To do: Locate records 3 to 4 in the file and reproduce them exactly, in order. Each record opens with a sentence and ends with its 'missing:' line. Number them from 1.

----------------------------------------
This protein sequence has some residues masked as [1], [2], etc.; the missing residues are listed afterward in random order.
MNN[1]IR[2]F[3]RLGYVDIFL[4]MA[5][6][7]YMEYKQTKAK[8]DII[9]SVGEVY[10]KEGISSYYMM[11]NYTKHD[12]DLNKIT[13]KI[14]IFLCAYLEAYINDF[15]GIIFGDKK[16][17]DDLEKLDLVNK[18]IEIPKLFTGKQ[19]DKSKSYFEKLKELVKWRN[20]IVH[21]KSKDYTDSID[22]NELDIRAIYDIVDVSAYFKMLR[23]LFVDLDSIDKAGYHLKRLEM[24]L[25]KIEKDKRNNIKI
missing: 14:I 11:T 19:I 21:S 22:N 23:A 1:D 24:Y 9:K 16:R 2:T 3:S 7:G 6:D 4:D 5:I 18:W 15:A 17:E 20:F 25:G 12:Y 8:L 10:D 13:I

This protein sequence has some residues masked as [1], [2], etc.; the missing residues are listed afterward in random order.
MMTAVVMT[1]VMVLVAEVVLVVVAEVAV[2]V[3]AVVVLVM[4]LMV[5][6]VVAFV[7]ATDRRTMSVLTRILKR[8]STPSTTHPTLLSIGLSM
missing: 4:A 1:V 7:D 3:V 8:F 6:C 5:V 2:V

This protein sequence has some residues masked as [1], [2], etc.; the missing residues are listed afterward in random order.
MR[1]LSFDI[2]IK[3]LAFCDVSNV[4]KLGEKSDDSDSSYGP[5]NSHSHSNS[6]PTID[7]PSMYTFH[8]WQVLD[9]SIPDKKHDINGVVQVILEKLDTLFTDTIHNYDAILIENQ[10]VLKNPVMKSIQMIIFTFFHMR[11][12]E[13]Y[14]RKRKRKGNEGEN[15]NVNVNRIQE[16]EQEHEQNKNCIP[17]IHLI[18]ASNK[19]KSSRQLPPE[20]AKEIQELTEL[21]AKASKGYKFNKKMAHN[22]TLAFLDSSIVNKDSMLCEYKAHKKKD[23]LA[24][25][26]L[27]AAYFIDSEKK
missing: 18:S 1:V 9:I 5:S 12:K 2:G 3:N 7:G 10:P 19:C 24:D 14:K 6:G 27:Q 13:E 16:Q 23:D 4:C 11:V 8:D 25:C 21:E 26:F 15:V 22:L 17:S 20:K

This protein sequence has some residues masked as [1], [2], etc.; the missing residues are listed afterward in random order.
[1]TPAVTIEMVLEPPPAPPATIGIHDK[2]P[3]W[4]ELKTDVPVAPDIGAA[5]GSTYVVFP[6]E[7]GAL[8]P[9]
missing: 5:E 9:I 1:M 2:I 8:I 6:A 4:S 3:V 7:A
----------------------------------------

This protein sequence has some residues masked as [1], [2], etc.; the missing residues are listed afterward in random order.
MR[1]LSFDI[2]IK[3]LAFCDVSNV[4]KLGEKSDDSDSSYGP[5]NSHSHSNS[6]PTID[7]PSMYTFH[8]WQVLD[9]SIPDKKHDINGVVQVILEKLDTLFTDTIHNYDAILIENQ[10]VLKNPVMKSIQMIIFTFFHMR[11][12]E[13]Y[14]RKRKRKGNEGEN[15]NVNVNRIQE[16]EQEHEQNKNCIP[17]IHLI[18]ASNK[19]KSSRQLPPE[20]AKEIQELTEL[21]AKASKGYKFNKKMAHN[22]TLAFLDSSIVNKDSMLCEYKAHKKKD[23]LA[24][25][26]L[27]AAYFIDSEKK
missing: 18:S 1:V 9:I 5:S 12:K 2:G 3:N 7:G 10:P 19:C 24:D 14:K 6:G 27:Q 13:E 16:Q 23:D 4:C 11:V 8:D 25:C 21:E 26:F 15:V 22:L 17:S 20:K

This protein sequence has some residues masked as [1], [2], etc.; the missing residues are listed afterward in random order.
[1]TPAVTIEMVLEPPPAPPATIGIHDK[2]P[3]W[4]ELKTDVPVAPDIGAA[5]GSTYVVFP[6]E[7]GAL[8]P[9]
missing: 5:E 9:I 1:M 2:I 8:I 6:A 4:S 3:V 7:A